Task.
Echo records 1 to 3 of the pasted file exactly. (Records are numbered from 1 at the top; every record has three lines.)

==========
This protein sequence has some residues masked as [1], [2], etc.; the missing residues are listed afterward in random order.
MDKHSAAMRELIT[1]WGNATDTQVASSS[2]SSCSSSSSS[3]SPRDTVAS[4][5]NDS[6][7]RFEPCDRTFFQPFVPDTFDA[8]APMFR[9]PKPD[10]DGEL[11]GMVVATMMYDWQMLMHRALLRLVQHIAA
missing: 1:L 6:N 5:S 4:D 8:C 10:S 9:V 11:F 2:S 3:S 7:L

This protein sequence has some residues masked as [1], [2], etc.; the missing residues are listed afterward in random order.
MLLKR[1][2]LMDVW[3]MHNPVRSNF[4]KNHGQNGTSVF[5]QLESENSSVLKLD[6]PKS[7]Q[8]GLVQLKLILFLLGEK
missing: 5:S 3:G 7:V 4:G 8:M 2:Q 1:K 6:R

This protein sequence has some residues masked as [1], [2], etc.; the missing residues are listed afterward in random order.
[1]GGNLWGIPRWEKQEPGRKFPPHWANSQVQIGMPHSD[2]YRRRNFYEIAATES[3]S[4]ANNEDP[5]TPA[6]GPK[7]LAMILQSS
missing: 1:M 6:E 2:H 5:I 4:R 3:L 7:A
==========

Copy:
This protein sequence has some residues masked as [1], [2], etc.; the missing residues are listed afterward in random order.
MDKHSAAMRELIT[1]WGNATDTQVASSS[2]SSCSSSSSS[3]SPRDTVAS[4][5]NDS[6][7]RFEPCDRTFFQPFVPDTFDA[8]APMFR[9]PKPD[10]DGEL[11]GMVVATMMYDWQMLMHRALLRLVQHIAA
missing: 1:L 6:N 5:S 4:D 8:C 10:S 9:V 11:F 2:S 3:S 7:L

This protein sequence has some residues masked as [1], [2], etc.; the missing residues are listed afterward in random order.
MLLKR[1][2]LMDVW[3]MHNPVRSNF[4]KNHGQNGTSVF[5]QLESENSSVLKLD[6]PKS[7]Q[8]GLVQLKLILFLLGEK
missing: 5:S 3:G 7:V 4:G 8:M 2:Q 1:K 6:R

This protein sequence has some residues masked as [1], [2], etc.; the missing residues are listed afterward in random order.
[1]GGNLWGIPRWEKQEPGRKFPPHWANSQVQIGMPHSD[2]YRRRNFYEIAATES[3]S[4]ANNEDP[5]TPA[6]GPK[7]LAMILQSS
missing: 1:M 6:E 2:H 5:I 4:R 3:L 7:A